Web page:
Rob. Lordship! he, he, he! Well! I never knew I had a hump before. Why, Master Snacks, you grow funny in your
Snacks. No, my lord, I know my duty better; I should never think of being funny with a lord.
Rob. What lord ? Oh you mean the lord Harry, I suppose. No, no, must not be too funny with him, or he'll be after playing the very deuce with you.
Snacks. I say I should never think of jesting with a person of your lordship's dignified character.
Rob. Dig-dig-what! Why, now I look at you, I see how it is ; you are mad. I wonder what quarter the moon's in. Dickens ! how your eyes do roll! I never saw you so before. How came they to let you out alone ?
Snacks. Your lordship is most graciously pleased to be facetious.
Rob. Why, what gammon are you at? Don't come near me, for you have been bit by a mad dog ; I'm sure you have.
Snacks. If your lordship will be so kind as to read this letter, it would convince your lordship. Will your lordship condescend ?
Rob. Why, I would condescend, but for a few reasons, and one of 'em is, that I can't read,
Snacks. I think your lordship is perfectly right; for these pursuits are too low for one of your lordship’s nobility.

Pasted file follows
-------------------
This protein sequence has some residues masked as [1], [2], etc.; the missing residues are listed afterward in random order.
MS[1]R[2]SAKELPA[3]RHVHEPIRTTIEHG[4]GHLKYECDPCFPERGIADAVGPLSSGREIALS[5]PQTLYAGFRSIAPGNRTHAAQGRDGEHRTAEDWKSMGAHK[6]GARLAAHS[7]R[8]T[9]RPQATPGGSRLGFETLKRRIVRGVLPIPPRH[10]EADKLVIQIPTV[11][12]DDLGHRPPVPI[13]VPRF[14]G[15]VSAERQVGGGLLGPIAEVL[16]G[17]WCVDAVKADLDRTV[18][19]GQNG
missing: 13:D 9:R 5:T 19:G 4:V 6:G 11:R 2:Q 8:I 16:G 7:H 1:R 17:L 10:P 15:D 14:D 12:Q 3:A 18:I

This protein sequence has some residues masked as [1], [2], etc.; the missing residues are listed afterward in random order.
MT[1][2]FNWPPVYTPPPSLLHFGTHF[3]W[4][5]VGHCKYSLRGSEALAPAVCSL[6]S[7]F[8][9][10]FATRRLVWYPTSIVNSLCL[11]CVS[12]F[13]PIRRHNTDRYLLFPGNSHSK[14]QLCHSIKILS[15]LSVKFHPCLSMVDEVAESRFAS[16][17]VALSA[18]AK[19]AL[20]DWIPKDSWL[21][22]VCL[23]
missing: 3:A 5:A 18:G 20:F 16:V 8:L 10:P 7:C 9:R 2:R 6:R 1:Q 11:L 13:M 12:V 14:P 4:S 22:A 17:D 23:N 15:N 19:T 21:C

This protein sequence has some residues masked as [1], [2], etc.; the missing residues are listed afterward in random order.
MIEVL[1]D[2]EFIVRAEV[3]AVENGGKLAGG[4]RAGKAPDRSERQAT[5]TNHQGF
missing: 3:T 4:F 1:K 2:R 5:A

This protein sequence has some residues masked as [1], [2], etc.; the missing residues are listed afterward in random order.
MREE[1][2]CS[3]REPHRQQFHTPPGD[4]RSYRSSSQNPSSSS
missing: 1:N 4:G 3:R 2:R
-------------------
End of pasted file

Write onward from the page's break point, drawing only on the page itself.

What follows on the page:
Rob. Lordship, and lordship again! I'll tell you what, Master Snacks-let's have no more of your fun, for I won't stand it any longer, for all you be steward here : my name's Robin Roughhead, and if you don't choose to call me by that name, I shan't answer you, that's flat. I don't like him well enough to stand his jokes. (Aside.)
Snacks. Why then, Master Robin, be so kind as to attend whilst I read this letter. (Reads.)
“Sir,—This is to inform you, that my lord Lackwit died this morning, after a very short illness; during which he declared that he had been married, and had an heir to his estate: the woman he married was commonly called, or known, by the name of Roughhead: she was poor and illiterate, and through motives of false shame, his lordship never acknowledged her as his wife : she has been dead sometime since, and left behind her a son called Robin Roughhead: now this said Robin is the legal heir to the estate. ì have therefore sent you the necessary writings to put him into immediate possession, according to his lordship's last will and testament. Yours to command,
Kit Codicil, Attorney at Law.” Rob. - What !—What all mine ? the houses, the trees, the fields, the hedges, the ditches, the gates, the horses, the dogs, the cats, the cocks, and the hens, and the cows, and the bulls, and the pigs, and the-What! are they all mine ? and I, Robin Roughhead, am the rightful lord of all this estate ? Don't keep me a minute now, but tell mem
-is it so ? make haste, tell mequick, quick!